Should Churches Close on Christmas Sunday? Part 4

This is the last of a four-part series entitled Should Churches Close on Christmas Sunday?  
 
Part 1: Reasons Given  
Part 2: Biblical Evidence  
Part 3: Mission and Strategy  
Part 4: The Extrabiblical
 
In this series, I’ve presented practical arguments for some churches not to hold Sunday services when Christmas falls on a Sunday. I then presented a number of points that seem to be assumed in arguing that services must be held, points that cannot be substantiated Biblically. After that, I argued that effectively reaching and growing people is more important than meeting 52 Sundays a year. I’d like to finish this series by talking more generally about extrabiblical commands. 
 
Although my opinion is clear, I don’t want to give the impression that I’m being dogmatic on this question. If anyone is aware of Biblical passages that shed a different light on this topic, especially my points in part 2, I would be very grateful to hear them and will give them serious consideration. 
 
What I am emphatically speaking against is anyone who insists that it is a sin or wrong not to hold Christmas Sunday services without Biblical support for such a claim. To insist on something extra-Biblical (such as Christmas Sunday services) in such a way that it hinders obedience to a command that is Biblical (for example, loving your family and prioritizing them over professional or lay ministry, 1 Tim 3:4) is the essence of Pharisaism, and is one of the things that Jesus vocally opposed more than anything else. When the Pharisees asked Jesus why his disciples broke traditions, he retorted, “And why do you break the commandment of God for the sake of your tradition?” (Mat 15:3).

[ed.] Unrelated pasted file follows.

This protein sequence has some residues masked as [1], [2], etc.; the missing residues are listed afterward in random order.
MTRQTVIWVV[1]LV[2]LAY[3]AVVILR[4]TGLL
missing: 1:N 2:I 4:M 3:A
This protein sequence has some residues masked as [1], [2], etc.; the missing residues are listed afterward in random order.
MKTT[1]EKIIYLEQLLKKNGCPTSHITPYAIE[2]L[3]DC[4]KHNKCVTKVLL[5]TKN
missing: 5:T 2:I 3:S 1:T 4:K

Legalism is a danger and a temptation to every Christian. Following it destroys your own obedience to God, and imposing it upon others leads them astray. Whether you hold a Christmas Sunday service is not a big deal, but whether or not you’re a legalist is absolutely vital. We need to challenge ourselves to hold with an open hand everything that isn’t Biblically commanded. If that ends up risking our traditions, that’s not necessarily a bad thing. Maybe God is testing us to make sure we’re willing to choose him over the traditions we’ve set up for ourselves over the years. 
 
So let’s celebrate Christmas, let’s talk about this issue, let’s respect one another, let’s get Biblical in our reasoning, and let’s refuse to elevate tradition where it competes with the word of God. Sunday services don’t give life; Jesus gives life. Sunday services aren’t worship: your whole life is worship. 

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